Elmhurst from Illinois Wesleyan University, where he was the defensive coordinator.

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A GR EE N LIGH T FOR T H E FACI LIT I E S

MASTER PLAN

On March 16, the Elmhurst College Board of Trustees approved an updated Campus Facilities Master Plan, guiding the College’s vision for how the campus can best support students in the years ahead.

COMMUNITY PARTNERS

WE LOVE A PARADE

Developed in collaboration with campus stakeholders and architectural firm Ayers Saint Gross, the plan calls for a mix of new and reimagined spaces for academics, student life, parking and engagement with the broader community. In addition to long-term projects, the plan identifies projects that can be completed over the next five years.

The Bluejay community turned out in force for the City of Elmhurst’s annual St. Patrick’s Day Parade on March 9, with some 225 students marching, cheering, handing out treats and providing security. One of the largest St. Patrick’s Day parades in the Chicago area, the parade featured more than 80 floats.

NEWS BRIEFS CINDY GONYA IS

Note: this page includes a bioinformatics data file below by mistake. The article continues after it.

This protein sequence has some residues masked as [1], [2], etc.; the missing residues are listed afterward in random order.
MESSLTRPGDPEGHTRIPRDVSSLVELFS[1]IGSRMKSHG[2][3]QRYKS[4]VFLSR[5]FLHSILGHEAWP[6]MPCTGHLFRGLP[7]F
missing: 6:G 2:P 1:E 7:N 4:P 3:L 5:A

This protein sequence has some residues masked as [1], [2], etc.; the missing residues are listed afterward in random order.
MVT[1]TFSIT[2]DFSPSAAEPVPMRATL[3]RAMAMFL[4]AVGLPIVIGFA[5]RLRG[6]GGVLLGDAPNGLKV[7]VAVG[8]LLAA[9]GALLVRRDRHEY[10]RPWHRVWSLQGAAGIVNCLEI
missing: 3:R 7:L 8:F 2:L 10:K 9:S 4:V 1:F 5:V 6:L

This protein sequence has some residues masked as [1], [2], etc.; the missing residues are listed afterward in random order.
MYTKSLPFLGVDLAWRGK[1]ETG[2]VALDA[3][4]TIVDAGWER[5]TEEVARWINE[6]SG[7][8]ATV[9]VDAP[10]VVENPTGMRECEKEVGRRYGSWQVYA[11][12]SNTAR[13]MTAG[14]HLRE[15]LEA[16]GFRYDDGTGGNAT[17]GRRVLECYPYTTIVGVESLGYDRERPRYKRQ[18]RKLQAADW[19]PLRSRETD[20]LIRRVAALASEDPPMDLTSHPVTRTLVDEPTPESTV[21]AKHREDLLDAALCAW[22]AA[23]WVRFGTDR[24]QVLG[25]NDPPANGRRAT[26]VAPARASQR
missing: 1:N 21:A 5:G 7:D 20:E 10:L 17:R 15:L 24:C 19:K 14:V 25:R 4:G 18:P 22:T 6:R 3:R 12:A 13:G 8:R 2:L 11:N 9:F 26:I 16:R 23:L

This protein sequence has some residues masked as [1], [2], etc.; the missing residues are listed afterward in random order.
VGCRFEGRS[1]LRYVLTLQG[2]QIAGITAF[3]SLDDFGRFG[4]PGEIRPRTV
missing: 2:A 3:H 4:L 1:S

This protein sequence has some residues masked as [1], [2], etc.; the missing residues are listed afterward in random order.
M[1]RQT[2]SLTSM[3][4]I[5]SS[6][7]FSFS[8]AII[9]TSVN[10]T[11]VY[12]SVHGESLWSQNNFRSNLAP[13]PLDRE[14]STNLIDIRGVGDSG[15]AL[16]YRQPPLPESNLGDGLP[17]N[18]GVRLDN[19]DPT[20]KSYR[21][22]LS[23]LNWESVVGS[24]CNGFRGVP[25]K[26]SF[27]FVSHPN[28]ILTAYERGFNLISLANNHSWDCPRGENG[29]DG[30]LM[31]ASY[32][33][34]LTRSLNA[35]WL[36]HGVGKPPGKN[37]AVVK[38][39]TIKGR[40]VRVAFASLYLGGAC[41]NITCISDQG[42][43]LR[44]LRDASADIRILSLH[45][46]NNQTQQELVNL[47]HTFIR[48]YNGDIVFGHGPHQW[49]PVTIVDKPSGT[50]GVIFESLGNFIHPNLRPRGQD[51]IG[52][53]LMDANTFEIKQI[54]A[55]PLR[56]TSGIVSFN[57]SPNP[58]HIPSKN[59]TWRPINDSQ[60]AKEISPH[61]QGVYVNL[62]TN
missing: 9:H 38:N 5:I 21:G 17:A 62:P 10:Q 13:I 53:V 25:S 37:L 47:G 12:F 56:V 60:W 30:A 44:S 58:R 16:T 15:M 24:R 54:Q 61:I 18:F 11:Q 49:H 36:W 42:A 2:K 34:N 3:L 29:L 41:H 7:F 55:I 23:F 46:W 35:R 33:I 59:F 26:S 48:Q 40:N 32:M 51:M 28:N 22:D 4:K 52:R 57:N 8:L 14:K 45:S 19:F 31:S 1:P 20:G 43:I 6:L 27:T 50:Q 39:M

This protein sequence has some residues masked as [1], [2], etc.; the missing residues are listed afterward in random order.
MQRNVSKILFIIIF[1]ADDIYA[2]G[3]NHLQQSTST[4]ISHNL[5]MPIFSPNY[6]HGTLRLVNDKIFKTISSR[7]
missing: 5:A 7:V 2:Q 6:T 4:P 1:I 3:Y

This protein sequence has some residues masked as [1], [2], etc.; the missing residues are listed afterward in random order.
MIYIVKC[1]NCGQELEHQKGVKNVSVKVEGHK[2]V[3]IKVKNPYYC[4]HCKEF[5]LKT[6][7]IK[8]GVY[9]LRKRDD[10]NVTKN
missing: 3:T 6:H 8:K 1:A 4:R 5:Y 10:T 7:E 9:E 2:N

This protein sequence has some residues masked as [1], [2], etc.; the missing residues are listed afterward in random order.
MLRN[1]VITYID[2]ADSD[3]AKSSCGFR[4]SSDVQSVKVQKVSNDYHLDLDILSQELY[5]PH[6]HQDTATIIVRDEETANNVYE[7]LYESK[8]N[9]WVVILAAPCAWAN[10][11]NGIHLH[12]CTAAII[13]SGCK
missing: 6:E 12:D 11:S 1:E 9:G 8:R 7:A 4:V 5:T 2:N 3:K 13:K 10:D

ALUMNI, FRIENDS, FACULTY, STAFF AND

ELMHURST COLLEGE RECEIVED

THE COLLEGE’S

STUDENTS came together to set a new

A CLEAN BILL OF HEALTH ON

NEW VICE

fundraising record of $346,586 during

ITS ACCREDITATION REVIEW

PRESIDENT FOR

the College’s third annual #JayItForward

from the Higher Learning

BUSINESS AND

Giving Day on May 2.

Commission. Reaffirmation

FINANCE. Before

of accreditation means the

coming to Elmhurst

College is following best

in May, she was

practices for an educational

the associate vice president for budget,

institution and is doing what

planning and analysis at Columbia

it should to provide students

College Chicago.

with a premiere educational experience.

SUMMER 2019

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C O N G RAT U LAT I O N S ,

GRADUATES!